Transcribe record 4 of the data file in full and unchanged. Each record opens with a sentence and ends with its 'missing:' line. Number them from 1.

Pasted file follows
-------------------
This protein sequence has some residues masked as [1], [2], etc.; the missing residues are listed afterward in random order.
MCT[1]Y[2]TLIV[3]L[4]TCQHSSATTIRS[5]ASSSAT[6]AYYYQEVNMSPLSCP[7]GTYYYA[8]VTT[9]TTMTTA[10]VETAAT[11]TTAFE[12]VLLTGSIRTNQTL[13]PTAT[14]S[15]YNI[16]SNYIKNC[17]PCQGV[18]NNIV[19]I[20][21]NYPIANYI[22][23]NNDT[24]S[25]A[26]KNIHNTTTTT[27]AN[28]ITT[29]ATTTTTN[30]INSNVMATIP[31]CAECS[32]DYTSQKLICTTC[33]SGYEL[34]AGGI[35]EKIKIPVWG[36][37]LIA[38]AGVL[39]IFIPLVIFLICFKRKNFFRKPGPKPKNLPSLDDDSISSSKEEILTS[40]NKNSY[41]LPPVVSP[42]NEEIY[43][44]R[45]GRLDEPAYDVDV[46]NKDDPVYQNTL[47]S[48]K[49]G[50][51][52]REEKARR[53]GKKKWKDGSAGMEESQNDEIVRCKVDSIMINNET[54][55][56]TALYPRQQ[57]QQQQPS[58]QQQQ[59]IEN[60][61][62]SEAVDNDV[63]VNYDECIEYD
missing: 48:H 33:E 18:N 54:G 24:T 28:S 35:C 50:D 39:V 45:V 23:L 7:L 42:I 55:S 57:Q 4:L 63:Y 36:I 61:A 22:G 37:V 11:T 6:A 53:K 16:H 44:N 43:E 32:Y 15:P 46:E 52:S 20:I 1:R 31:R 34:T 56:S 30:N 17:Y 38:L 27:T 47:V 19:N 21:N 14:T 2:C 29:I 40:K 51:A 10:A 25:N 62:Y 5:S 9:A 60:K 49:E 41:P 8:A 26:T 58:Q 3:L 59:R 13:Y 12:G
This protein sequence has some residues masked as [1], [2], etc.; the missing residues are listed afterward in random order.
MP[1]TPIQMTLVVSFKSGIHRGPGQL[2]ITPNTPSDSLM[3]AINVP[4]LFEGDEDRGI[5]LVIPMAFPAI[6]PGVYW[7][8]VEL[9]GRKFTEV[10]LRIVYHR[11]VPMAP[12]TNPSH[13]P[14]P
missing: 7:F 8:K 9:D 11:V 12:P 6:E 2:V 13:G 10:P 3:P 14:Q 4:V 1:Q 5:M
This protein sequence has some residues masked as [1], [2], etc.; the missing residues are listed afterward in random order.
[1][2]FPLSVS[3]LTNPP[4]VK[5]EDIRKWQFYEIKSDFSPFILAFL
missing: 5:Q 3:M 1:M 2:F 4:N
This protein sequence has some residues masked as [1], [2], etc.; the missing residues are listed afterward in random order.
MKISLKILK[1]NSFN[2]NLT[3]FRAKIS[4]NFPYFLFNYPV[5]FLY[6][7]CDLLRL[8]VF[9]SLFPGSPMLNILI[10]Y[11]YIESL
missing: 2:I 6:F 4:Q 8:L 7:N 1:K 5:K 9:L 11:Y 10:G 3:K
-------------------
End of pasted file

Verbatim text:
This protein sequence has some residues masked as [1], [2], etc.; the missing residues are listed afterward in random order.
MKISLKILK[1]NSFN[2]NLT[3]FRAKIS[4]NFPYFLFNYPV[5]FLY[6][7]CDLLRL[8]VF[9]SLFPGSPMLNILI[10]Y[11]YIESL
missing: 2:I 6:F 4:Q 8:L 7:N 1:K 5:K 9:L 11:Y 10:G 3:K